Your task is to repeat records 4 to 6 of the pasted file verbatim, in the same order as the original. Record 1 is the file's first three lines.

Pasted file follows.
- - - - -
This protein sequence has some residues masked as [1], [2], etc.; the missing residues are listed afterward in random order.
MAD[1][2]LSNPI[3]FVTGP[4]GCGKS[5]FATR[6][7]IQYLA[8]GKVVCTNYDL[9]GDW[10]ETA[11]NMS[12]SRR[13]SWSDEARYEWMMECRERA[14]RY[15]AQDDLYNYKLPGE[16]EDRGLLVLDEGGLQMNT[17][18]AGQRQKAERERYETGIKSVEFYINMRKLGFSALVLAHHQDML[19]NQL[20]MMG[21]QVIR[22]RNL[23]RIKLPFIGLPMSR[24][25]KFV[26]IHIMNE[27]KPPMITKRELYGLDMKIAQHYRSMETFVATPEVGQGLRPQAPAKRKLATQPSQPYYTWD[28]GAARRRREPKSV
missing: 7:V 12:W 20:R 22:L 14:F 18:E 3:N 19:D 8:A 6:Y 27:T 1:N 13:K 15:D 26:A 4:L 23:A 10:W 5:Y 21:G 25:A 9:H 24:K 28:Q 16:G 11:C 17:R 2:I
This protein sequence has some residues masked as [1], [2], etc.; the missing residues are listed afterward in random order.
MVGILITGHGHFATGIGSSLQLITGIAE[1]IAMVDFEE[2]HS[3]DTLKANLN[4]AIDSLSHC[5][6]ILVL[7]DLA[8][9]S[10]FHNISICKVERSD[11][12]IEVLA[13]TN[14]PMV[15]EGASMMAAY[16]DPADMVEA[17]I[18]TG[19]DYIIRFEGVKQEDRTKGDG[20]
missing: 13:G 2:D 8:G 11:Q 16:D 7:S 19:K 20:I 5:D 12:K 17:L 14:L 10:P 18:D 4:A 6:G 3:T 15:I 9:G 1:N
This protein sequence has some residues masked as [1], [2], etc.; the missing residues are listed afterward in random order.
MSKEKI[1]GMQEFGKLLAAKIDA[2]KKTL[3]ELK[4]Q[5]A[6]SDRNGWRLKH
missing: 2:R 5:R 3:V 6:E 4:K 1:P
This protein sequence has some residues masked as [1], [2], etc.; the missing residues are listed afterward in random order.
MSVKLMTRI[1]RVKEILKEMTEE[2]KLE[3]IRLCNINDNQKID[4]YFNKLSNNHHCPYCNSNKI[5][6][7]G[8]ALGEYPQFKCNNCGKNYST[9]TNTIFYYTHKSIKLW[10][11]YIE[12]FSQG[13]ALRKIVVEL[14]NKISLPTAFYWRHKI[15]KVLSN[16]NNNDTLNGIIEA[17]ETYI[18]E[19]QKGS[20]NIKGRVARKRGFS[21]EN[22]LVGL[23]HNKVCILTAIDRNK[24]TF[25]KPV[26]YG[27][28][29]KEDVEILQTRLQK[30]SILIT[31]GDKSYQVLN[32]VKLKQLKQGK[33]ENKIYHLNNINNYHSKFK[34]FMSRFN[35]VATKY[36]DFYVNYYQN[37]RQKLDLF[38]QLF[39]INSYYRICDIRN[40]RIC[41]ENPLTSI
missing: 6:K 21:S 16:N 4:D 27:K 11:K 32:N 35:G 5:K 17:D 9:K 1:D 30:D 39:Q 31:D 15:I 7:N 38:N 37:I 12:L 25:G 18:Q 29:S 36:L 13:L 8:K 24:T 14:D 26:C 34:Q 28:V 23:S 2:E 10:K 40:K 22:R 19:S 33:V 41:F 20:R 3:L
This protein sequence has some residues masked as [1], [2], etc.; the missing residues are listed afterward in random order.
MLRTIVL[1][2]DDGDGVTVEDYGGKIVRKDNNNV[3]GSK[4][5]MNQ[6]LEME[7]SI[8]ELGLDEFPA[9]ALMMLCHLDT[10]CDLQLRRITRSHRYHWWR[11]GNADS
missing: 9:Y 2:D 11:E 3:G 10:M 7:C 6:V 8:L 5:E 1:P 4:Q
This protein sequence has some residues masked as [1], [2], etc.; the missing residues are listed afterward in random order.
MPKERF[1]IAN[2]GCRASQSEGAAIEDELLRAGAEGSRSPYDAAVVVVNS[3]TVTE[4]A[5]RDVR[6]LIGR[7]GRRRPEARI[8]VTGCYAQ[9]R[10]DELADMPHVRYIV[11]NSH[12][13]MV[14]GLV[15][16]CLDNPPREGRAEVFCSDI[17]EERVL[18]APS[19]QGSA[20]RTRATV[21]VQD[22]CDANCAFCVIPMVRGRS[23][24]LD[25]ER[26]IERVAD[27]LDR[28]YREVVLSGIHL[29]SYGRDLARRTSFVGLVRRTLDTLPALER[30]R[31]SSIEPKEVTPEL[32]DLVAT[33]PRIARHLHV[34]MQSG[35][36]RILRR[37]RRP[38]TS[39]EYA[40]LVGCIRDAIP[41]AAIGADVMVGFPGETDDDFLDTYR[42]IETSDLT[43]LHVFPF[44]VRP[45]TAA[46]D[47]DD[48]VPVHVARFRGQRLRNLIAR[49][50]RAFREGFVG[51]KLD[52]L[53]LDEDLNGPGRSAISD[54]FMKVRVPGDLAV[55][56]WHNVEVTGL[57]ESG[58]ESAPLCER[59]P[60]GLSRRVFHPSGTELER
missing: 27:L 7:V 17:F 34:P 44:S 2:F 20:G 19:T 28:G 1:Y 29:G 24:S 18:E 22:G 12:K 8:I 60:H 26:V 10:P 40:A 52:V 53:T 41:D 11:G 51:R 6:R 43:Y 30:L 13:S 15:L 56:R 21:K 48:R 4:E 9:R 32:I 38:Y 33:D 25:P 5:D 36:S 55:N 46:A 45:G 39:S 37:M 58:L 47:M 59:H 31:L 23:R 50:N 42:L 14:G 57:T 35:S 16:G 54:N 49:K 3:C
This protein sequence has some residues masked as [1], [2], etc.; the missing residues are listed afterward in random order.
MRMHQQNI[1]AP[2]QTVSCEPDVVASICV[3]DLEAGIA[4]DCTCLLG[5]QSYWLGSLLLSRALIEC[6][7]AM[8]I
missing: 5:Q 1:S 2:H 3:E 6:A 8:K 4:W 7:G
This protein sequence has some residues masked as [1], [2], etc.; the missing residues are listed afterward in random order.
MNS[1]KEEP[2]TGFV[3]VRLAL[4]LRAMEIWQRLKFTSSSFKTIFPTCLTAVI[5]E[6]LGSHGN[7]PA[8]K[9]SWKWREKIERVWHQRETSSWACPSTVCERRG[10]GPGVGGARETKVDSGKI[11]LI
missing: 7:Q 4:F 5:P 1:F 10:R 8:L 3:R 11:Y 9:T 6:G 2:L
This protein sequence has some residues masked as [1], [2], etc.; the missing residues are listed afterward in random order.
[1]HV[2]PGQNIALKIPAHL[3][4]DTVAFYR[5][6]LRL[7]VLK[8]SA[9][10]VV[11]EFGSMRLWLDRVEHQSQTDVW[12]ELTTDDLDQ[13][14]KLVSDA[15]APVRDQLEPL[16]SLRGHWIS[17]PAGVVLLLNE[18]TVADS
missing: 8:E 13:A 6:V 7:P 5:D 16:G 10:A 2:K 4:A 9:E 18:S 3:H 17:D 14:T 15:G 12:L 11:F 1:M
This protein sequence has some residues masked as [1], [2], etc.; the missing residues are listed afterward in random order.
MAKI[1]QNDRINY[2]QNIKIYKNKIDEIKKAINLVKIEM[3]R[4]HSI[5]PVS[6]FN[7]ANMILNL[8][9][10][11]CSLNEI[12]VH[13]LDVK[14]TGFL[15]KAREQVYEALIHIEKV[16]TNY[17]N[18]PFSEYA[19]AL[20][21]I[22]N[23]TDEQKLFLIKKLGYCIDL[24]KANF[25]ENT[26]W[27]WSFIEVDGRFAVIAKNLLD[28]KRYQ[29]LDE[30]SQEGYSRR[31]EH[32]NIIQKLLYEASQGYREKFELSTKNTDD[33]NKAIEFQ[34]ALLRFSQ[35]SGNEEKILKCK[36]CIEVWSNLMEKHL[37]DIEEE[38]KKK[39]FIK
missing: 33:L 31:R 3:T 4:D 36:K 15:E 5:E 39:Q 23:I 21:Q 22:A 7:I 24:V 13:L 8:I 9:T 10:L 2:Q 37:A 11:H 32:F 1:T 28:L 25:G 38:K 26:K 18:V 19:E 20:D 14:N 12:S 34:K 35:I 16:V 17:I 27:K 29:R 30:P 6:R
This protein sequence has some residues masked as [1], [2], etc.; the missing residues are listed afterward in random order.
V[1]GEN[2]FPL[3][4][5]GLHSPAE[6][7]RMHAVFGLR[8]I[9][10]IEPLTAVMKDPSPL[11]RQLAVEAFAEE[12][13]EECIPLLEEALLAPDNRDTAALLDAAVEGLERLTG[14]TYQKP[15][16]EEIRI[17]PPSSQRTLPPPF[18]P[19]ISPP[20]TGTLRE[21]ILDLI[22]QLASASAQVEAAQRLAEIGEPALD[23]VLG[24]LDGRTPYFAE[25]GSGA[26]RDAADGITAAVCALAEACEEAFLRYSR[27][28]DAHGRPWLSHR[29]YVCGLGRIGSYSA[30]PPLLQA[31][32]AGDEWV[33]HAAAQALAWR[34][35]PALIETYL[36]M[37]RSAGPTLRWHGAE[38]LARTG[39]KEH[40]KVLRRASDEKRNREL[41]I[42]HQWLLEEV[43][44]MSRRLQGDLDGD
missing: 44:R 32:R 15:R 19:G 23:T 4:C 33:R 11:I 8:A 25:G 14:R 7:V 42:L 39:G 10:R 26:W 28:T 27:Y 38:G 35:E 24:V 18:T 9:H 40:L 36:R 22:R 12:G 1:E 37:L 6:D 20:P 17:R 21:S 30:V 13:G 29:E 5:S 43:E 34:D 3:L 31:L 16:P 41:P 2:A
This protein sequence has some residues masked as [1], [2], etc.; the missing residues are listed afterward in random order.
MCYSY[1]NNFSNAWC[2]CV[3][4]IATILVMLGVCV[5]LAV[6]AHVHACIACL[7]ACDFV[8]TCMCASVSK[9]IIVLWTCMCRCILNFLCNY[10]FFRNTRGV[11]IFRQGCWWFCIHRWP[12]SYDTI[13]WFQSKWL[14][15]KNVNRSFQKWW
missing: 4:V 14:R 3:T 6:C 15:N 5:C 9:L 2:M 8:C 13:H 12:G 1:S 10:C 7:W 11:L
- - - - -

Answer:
This protein sequence has some residues masked as [1], [2], etc.; the missing residues are listed afterward in random order.
MSVKLMTRI[1]RVKEILKEMTEE[2]KLE[3]IRLCNINDNQKID[4]YFNKLSNNHHCPYCNSNKI[5][6][7]G[8]ALGEYPQFKCNNCGKNYST[9]TNTIFYYTHKSIKLW[10][11]YIE[12]FSQG[13]ALRKIVVEL[14]NKISLPTAFYWRHKI[15]KVLSN[16]NNNDTLNGIIEA[17]ETYI[18]E[19]QKGS[20]NIKGRVARKRGFS[21]EN[22]LVGL[23]HNKVCILTAIDRNK[24]TF[25]KPV[26]YG[27][28][29]KEDVEILQTRLQK[30]SILIT[31]GDKSYQVLN[32]VKLKQLKQGK[33]ENKIYHLNNINNYHSKFK[34]FMSRFN[35]VATKY[36]DFYVNYYQN[37]RQKLDLF[38]QLF[39]INSYYRICDIRN[40]RIC[41]ENPLTSI
missing: 6:K 21:S 16:N 4:D 27:K 11:K 32:N 35:G 5:K 17:D 9:K 1:D 30:D 39:Q 31:D 15:I 7:N 38:N 37:I 12:L 25:G 18:Q 29:S 36:L 13:L 8:K 24:T 14:D 26:C 34:Q 28:V 23:S 2:E 10:K 40:K 22:R 19:S 33:V 41:F 20:R 3:L
This protein sequence has some residues masked as [1], [2], etc.; the missing residues are listed afterward in random order.
MLRTIVL[1][2]DDGDGVTVEDYGGKIVRKDNNNV[3]GSK[4][5]MNQ[6]LEME[7]SI[8]ELGLDEFPA[9]ALMMLCHLDT[10]CDLQLRRITRSHRYHWWR[11]GNADS
missing: 9:Y 2:D 11:E 3:G 10:M 7:C 6:V 8:L 5:E 1:P 4:Q
This protein sequence has some residues masked as [1], [2], etc.; the missing residues are listed afterward in random order.
MPKERF[1]IAN[2]GCRASQSEGAAIEDELLRAGAEGSRSPYDAAVVVVNS[3]TVTE[4]A[5]RDVR[6]LIGR[7]GRRRPEARI[8]VTGCYAQ[9]R[10]DELADMPHVRYIV[11]NSH[12][13]MV[14]GLV[15][16]CLDNPPREGRAEVFCSDI[17]EERVL[18]APS[19]QGSA[20]RTRATV[21]VQD[22]CDANCAFCVIPMVRGRS[23][24]LD[25]ER[26]IERVAD[27]LDR[28]YREVVLSGIHL[29]SYGRDLARRTSFVGLVRRTLDTLPALER[30]R[31]SSIEPKEVTPEL[32]DLVAT[33]PRIARHLHV[34]MQSG[35][36]RILRR[37]RRP[38]TS[39]EYA[40]LVGCIRDAIP[41]AAIGADVMVGFPGETDDDFLDTYR[42]IETSDLT[43]LHVFPF[44]VRP[45]TAA[46]D[47]DD[48]VPVHVARFRGQRLRNLIAR[49][50]RAFREGFVG[51]KLD[52]L[53]LDEDLNGPGRSAISD[54]FMKVRVPGDLAV[55][56]WHNVEVTGL[57]ESG[58]ESAPLCER[59]P[60]GLSRRVFHPSGTELER
missing: 27:L 7:V 17:F 34:P 44:S 2:F 20:G 19:T 28:G 1:Y 29:G 24:S 18:E 22:G 12:K 8:I 60:H 26:V 10:P 40:A 52:V 53:T 41:D 11:G 51:R 6:R 43:Y 30:L 13:S 15:L 56:R 21:K 48:R 4:E 9:R 32:I 38:Y 33:D 25:P 5:D 36:S 55:N 46:A 45:G 39:S 37:M 58:L 47:M 59:H 31:L 23:R 50:N 42:L 14:G 57:T 35:S 16:G 54:N 49:K 3:C